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Notes 10 30 09 (2)


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Notes 10 30 09 (2)

  1. 1. Notes 10-30-09 Loss of control of cell division -Proto-oncogenes: stimulate cell division by producing growth factors -oncogene: accelerator stuck, cannot be turned off. -proto-oncogene: normal gene found in cell who initiates division function -Tumor-suppressor genes: turn off cell division Discovery of oncogenes - Michael Bishop and Harold Varmus -1911 – virus that caused cancer in chickens -1978 – Michael Bishop and Harold Varmus discovered that this virus contained an altered version of a gene found in normal chicken cells (proto-oncogene) – incolved in cell division -cancer => genetic disorder due to accumulation of gene mutations -virus => package of genetic material surrounded by protein Types of Mutation -Produce a “hyperactive” protein—will not stop doing their job! -Multiple copies of the gene -Gene moved to a new locus and now under different controls Signal-transduction pathways -Ex. growth factor released when signal is received that a wound needs to be healed. Factor binds to signal protein, receptor protein changes shape, chain continues and produces signal. -Protein continues signal to divide when it is not appropriate to divide -ex. protein built in “on” position, signalling to divide -Different structural changes can cause these mutations Multiple genetic changes needed to produce a cancer cell -ex. first cell division gains 1 mutation -mutation copied, copies to both daughter cells -cell has two mutations, malformed genes copied again -repeat in copies causes sufficient genetic error enough to cause cancer cell Development of Colon Cancer 1) loss of tumour-suppressor gene APC (or other) small benign growth (polyp) forms 2) Activation of ras oncogene 3) Loss of tumour suppressor gene DCC Larger benign growth (adenoma) 4) loss of tumor-suppressor gene p53 5) additional mutations – malignant tumour (carcinoma)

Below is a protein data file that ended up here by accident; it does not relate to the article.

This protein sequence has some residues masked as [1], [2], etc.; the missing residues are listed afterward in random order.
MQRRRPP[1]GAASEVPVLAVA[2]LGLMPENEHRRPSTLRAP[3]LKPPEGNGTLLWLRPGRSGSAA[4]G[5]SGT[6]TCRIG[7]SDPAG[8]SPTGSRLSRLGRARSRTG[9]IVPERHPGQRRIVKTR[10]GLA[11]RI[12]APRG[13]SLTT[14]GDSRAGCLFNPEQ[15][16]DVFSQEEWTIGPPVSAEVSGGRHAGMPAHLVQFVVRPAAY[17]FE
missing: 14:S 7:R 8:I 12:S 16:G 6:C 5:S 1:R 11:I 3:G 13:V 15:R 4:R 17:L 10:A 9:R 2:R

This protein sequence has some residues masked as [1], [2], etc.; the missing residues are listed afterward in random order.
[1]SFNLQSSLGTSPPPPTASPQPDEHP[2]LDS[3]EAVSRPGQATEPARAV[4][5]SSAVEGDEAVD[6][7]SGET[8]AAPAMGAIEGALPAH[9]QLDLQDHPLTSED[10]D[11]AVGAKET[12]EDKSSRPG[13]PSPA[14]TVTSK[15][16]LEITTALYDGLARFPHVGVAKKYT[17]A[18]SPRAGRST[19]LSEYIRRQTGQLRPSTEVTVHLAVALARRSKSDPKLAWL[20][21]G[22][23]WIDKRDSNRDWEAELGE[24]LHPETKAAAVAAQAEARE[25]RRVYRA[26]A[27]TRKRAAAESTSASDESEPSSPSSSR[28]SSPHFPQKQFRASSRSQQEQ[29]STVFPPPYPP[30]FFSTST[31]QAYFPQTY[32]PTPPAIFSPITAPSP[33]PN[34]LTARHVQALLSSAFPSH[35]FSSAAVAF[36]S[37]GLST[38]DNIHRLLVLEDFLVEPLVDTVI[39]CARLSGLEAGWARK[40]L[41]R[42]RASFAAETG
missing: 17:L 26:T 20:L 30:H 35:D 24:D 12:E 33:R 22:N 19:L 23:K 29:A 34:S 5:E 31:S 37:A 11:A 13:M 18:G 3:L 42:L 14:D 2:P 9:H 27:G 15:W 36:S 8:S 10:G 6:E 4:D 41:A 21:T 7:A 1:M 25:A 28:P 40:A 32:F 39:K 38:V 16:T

2. 2. Natural methods of protection -Limited life span -Senescence – cells can only divide so many times -Telomeres and telomerase Telomeres = caps on end of genes, destroyed slightly every time a cell divides [illustrated black]. Once telomeres are destroyed, cell usually dies. -In infancy telomerase adds bits to telomeres to continue replacing telomeres -in adulthood, telomerase does not exist . . . UNLESS you have cancer -Cancer cells produce telomerase continuously: immortality =telomere degenerates, telomerase replaces telomerase, and cells can reproduce an unlimited number of times. Hela cells => cells extracted from a cervical cancer patient, biopsied 60 years ago, still used in labs around the world today. Escape from programmed cell death -Death genes -“Apoptosis” – blebs -gene p53 – protein inhibits cell division but also prevents replication of damaged DNA – triggers cell death -MTS1 – regulates “survival gene C-myc”. C-myc turns off, cell dies -Make sure cell behaves properly, and if it is not, cell destructs itself. Apoptosis
  3. 3. Breakdown in cell adhesion -Cellular adhesion molecules (CAM) -Cancer cell secretes enzymes that break down this “glue” that holds neighbour cells together Causes of Cancer -Viruses -Human papilloma virus -Hepatitis B and C -Herpes viruses -Chemical carcinogens -Tobacco smoke -Oil, manufacturing waste -Radiation -Ultraviolet light -Radon gas Prevention of Cancer -Don’t smoke -Wear hats, long sleeves, sunscreen -Balanced, low fat diet -Lots of fruits and veggies -fiber dilutes contents of the digestive tract -binds carcinogens – spend less time in digestive tract -Antioxidants (?) – beta carotene, vitamins E and C